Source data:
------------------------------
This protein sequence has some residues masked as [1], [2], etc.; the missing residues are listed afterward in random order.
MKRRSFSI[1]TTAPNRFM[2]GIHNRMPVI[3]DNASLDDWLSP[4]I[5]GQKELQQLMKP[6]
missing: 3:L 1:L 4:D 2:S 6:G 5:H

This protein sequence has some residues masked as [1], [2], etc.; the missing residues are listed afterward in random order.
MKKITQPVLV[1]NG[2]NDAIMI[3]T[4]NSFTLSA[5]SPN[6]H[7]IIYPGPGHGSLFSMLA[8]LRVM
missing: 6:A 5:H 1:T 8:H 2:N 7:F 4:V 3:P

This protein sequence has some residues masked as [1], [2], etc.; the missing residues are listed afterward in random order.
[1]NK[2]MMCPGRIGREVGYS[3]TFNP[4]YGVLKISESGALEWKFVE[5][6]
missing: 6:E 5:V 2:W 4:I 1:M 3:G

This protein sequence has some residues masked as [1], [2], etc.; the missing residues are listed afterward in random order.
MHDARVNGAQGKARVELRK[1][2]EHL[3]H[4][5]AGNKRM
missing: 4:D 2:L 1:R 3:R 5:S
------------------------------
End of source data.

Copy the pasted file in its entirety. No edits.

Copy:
This protein sequence has some residues masked as [1], [2], etc.; the missing residues are listed afterward in random order.
MKRRSFSI[1]TTAPNRFM[2]GIHNRMPVI[3]DNASLDDWLSP[4]I[5]GQKELQQLMKP[6]
missing: 3:L 1:L 4:D 2:S 6:G 5:H

This protein sequence has some residues masked as [1], [2], etc.; the missing residues are listed afterward in random order.
MKKITQPVLV[1]NG[2]NDAIMI[3]T[4]NSFTLSA[5]SPN[6]H[7]IIYPGPGHGSLFSMLA[8]LRVM
missing: 6:A 5:H 1:T 8:H 2:N 7:F 4:V 3:P

This protein sequence has some residues masked as [1], [2], etc.; the missing residues are listed afterward in random order.
[1]NK[2]MMCPGRIGREVGYS[3]TFNP[4]YGVLKISESGALEWKFVE[5][6]
missing: 6:E 5:V 2:W 4:I 1:M 3:G

This protein sequence has some residues masked as [1], [2], etc.; the missing residues are listed afterward in random order.
MHDARVNGAQGKARVELRK[1][2]EHL[3]H[4][5]AGNKRM
missing: 4:D 2:L 1:R 3:R 5:S